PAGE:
TheTimesTribune.com, Corbin, KY

Editorials

January 7, 2013

A bright future for plug-in cars and ‘plug-in’ faith

CORBIN — J.D Power’s recent study of electric plug-in cars found that the $36,050 price tag for Nissan’s Leaf, and the $39,995 for Chevy’s Volt, steers most drivers away. Money-saving electric cars (costing about $10,000 more than comparable gasoline cars) are an exclusive item for the rich that are avoided by most drivers.

Those few rich who are gas-avoiding drivers with electric cars get a subsidy incentive from Uncle Sam — a $7,500 tax credit. A big incentive is now being proposed to the same Uncle — a $10,000 rebate at purchase. This proposal would level the playing field between gas and electric powered cars. This proposal would bring an immediate sales avalanche for electric powered cars. This proposal would also bring one of the biggest advancements ever toward making America energy independent as well as environmentally friendly. This proposal could possibly catapult electric car sales from the miserable 0.2 percent to a probable 20 percent. Unresolved electric car limitations still remain — short distance before the need of a recharge and the availability of electric plug-in stations. Commuting is what the electric car is purchased for today, with the average owner driving only 34 miles to and from work. Further according to Power, this limited electric commuting affords the owner a typical savings of $147 a month while increasing his home electric bill by only $18. Today, the electric car owner needs a backup of a gasoline auto for long trips.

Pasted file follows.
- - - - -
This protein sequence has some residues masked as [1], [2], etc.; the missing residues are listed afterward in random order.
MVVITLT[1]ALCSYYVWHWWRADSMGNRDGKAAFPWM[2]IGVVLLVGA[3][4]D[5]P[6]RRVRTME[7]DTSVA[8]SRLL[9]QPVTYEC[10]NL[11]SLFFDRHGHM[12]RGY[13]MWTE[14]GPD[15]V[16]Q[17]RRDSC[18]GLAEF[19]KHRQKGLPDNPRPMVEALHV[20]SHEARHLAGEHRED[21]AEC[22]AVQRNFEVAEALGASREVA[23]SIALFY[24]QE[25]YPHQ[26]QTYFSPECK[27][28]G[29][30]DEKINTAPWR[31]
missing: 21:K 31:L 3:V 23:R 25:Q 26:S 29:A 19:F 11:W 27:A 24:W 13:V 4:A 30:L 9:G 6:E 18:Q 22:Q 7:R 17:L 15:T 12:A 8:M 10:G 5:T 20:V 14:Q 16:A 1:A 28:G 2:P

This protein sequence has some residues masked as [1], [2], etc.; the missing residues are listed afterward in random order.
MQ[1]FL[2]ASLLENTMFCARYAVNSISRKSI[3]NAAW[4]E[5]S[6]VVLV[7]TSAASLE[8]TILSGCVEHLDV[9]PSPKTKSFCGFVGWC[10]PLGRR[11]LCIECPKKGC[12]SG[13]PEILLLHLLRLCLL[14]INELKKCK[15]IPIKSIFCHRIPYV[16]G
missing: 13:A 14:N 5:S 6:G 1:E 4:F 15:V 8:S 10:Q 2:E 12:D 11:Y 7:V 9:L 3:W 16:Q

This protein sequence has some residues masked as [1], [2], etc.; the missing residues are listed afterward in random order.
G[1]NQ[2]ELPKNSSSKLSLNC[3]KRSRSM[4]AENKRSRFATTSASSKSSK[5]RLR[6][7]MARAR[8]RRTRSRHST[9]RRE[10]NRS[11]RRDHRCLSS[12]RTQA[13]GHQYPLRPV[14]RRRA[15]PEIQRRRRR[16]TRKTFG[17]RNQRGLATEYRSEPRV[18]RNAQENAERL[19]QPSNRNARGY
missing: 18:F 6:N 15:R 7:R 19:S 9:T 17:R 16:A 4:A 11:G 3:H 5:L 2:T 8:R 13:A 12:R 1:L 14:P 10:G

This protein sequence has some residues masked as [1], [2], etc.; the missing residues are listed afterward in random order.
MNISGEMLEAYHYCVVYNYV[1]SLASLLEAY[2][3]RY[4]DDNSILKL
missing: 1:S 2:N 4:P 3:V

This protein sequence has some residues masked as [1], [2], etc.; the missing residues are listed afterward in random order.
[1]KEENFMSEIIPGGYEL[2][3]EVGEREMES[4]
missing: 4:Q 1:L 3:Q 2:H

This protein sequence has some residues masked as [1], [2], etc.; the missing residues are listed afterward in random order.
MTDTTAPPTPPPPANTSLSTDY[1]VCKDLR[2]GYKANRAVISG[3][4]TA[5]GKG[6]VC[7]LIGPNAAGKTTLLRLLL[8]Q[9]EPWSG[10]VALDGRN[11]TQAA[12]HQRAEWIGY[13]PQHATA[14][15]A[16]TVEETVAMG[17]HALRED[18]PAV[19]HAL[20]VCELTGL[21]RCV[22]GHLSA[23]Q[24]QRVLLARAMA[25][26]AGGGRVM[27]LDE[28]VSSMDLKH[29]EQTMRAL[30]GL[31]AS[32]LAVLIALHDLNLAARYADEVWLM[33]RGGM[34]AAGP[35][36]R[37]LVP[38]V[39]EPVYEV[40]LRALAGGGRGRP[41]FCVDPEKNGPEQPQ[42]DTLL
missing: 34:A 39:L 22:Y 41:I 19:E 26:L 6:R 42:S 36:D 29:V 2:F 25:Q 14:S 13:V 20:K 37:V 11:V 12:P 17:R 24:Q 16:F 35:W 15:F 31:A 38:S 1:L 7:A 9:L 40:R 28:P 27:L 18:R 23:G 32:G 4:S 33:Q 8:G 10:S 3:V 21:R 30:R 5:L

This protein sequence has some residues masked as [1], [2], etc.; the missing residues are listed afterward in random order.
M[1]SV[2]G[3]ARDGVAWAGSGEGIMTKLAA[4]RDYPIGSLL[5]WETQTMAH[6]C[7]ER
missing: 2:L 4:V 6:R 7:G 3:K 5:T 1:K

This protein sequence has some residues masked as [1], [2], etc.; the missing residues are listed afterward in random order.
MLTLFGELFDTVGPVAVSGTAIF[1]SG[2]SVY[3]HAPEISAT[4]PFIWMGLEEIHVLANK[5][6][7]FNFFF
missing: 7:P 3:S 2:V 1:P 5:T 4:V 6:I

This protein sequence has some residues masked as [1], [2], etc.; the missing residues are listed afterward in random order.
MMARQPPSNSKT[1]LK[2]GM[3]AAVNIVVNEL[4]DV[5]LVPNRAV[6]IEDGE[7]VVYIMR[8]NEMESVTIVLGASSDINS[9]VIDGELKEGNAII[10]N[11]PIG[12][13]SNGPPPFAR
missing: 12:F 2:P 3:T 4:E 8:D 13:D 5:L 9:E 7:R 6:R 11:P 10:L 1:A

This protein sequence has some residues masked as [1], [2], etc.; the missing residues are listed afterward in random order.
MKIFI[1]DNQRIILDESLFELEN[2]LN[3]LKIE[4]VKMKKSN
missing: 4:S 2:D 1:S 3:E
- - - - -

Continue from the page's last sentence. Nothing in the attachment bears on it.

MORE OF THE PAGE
My grandfather’s transportation fuels were clover and oats. Carefully planning and planting these crops on his farm were an annual necessity for generating his horse-power needs. The human need for fuel-energy is a necessity from the sweat of our backs in our home garden plot, to jet propulsion fuel for going to the moon.

As I see it, most of us could use more horsepower personally (fuel-energy) in conducting our lives; power to discipline ourselves physically (eating right and exercising) and spiritually (believing, praying along with loving and serving all who surround us). If there is one statement that we seem to frequently say and hear is “I wish I could…”

We could all use a whole lot more believing, conscious of a divine powerful presence — for daily short commutes as well as the long haul to the Kingdom that awaits us.

“His divine power has given us everything we need for life and godliness…” [2 Peter 1:3]

Plug-in cars offer great hope for the future. Plugging in to God’s presence offers us an endless future.

The Rev. John Burkhart Ph.D, is a retired Episcopal priest and professor of psychology

 jandmburkhart@yahoo.com

 

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